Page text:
The surprisingly high price of living in ProvidenceMay 16th, 2011 at 7:00 am by Ted Nesi under Nesi's Notes
Why is it more expensive to live in Providence than in Boston?
That’s the question I had after seeing this chart in the new Rhode Island economic forecast released by Moody’s Economy.com as part of the Revenue Estimating Conference. It shows the change in consumer prices – that is, inflation – since 2000 for Providence, Boston and the U.S.:
For the last decade (at least), the cost of living has been rising faster in Providence than in nearby Boston or nationwide. While the cost of some individual item may be lower here, prices overall have increased about 33% since 2000 in Providence, compared with 27% in Beantown. Why would that be?
Probably because of rents, according to Zach Sears, Economy.com’s new Rhode Island analyst.
“Providence has had a relatively low [rental] vacancy rate, meaning a tighter market, and this would push up rents,” Sears told me in an e-mail. “This was particularly true in the first half of the last decade, when demographics were more positive and the housing stock was not growing much. This dynamic changed in the second half of the decade, as out-migration turned negative and the housing stock started growing faster, easing these pressures, and vacancy rates increased.”
That makes sense. Rhode Island saw the second-largest increase in the cost of renting a two-bedroom apartment over the last decade, behind only Hawaii, according to a study released earlier this month by the National Low-Income Housing Coalition. A household needs to make $39,853 a year – $19.16 an hour – to cover the $996/month fair-market rent for a two-bedroom in Rhode Island, the study said.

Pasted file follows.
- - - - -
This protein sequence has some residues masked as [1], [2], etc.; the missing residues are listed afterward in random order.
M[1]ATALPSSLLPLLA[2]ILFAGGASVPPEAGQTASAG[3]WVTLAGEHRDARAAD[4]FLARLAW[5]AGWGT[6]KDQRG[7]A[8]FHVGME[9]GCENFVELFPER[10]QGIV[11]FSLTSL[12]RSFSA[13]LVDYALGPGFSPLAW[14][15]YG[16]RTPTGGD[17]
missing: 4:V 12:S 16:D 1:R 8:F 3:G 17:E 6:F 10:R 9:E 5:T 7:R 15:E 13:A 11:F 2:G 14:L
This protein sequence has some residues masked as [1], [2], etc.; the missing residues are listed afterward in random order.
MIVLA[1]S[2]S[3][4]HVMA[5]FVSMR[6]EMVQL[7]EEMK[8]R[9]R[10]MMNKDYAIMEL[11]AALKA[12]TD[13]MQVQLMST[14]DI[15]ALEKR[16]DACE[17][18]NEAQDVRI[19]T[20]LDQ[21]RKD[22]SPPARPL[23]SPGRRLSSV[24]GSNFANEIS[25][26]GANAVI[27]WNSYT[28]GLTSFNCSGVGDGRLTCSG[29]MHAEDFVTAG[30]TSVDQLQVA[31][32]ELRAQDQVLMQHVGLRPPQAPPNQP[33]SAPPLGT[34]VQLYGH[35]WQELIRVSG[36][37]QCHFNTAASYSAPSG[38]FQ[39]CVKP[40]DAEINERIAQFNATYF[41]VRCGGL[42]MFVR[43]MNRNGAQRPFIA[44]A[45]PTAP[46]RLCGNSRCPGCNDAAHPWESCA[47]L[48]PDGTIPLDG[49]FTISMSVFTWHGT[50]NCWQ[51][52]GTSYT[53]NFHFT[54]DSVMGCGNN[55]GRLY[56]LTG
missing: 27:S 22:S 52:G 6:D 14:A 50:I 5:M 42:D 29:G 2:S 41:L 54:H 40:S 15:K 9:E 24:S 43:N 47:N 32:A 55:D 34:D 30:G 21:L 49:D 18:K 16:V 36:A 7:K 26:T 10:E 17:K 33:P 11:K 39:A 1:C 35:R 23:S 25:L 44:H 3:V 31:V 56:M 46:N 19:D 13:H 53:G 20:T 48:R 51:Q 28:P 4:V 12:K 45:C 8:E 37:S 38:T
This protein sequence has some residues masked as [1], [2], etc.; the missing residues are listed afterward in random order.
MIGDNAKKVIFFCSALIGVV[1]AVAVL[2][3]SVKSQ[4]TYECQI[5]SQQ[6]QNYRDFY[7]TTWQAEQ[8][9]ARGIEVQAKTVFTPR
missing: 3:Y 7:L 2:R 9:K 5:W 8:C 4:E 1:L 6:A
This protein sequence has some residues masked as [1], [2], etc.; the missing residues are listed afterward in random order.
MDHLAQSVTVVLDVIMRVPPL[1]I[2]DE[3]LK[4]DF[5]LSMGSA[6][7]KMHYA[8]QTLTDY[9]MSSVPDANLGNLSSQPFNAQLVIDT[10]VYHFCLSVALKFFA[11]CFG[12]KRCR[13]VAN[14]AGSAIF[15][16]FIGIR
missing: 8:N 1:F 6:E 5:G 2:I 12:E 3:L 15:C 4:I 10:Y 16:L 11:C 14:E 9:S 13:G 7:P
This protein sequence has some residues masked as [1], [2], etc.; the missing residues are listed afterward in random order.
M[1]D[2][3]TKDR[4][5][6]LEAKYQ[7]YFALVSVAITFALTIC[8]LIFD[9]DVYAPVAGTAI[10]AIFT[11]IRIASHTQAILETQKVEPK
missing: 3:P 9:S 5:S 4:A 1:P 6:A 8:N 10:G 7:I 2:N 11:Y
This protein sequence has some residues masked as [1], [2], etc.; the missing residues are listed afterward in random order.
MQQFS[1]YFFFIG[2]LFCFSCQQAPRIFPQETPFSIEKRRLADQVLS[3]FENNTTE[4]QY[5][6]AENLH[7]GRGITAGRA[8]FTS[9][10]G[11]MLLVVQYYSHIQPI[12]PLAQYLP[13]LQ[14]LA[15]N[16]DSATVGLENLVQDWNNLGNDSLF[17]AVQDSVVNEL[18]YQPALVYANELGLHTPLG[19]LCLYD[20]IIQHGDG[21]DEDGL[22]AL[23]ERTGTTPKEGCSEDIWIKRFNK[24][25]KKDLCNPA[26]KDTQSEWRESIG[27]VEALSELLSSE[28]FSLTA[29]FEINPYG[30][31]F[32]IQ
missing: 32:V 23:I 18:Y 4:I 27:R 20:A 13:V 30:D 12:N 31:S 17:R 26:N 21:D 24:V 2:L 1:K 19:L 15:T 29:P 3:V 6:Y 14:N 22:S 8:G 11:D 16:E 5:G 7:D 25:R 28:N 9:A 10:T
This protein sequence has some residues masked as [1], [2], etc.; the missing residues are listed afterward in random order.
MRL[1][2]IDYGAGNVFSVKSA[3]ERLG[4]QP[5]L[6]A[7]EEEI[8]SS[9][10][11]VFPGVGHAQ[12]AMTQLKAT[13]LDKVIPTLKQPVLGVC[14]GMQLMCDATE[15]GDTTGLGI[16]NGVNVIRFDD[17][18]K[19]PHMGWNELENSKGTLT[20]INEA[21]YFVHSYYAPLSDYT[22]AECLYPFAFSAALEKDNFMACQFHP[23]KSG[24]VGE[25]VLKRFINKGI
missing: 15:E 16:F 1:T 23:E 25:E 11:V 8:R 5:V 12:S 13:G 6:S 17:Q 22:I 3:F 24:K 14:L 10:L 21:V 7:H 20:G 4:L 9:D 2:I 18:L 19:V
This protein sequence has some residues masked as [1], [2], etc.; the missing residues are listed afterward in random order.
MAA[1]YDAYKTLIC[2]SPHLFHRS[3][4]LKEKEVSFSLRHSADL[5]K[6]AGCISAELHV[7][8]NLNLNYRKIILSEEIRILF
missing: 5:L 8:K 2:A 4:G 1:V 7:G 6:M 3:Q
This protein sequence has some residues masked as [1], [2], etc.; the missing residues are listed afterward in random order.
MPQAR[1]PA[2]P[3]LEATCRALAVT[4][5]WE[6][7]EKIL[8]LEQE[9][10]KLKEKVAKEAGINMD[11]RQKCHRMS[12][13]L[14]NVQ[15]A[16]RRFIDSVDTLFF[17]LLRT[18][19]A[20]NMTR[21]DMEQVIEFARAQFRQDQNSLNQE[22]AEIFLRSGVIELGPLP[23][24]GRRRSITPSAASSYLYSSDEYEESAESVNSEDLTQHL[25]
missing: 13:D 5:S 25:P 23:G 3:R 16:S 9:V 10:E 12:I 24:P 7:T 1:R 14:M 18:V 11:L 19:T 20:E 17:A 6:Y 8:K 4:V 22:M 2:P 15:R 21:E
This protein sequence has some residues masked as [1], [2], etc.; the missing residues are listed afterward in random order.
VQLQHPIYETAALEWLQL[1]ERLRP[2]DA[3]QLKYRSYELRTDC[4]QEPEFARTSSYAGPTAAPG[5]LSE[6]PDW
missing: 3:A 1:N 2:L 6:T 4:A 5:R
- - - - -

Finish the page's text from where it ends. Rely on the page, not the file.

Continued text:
Sears’ analysis is also worrying because the rental vacancy rate in Rhode Island has dropped sharply since 2009, and a tighter market could mean higher rents, as I mentioned back in February. And the same trend is expected to be seen across the U.S., Bloomberg News reported last week:
Apartment rents and occupancies are likely to continue to rise as the U.S. home and labor markets remain depressed, economists said at a conference sponsored by investment-advisory firm Bentall Kennedy. …
U.S. apartment vacancies dropped to the lowest in almost three years in the first quarter as the weak homebuying market fueled demand for rentals, according to Reis Inc. …
An estimated 4 million to 4.5 million people per year in their 20s and early 30s are entering the housing market at a time when 28 percent of American homeowners with mortgages owe more than their houses are worth, Poutasse said yesterday at the conference in Vancouver. So-called echo-boomers desire mobility and see properties with negative equity as a hindrance to selling and moving elsewhere, he said.
“This generation isn’t going to behave the same way with housing,” Poutasse said.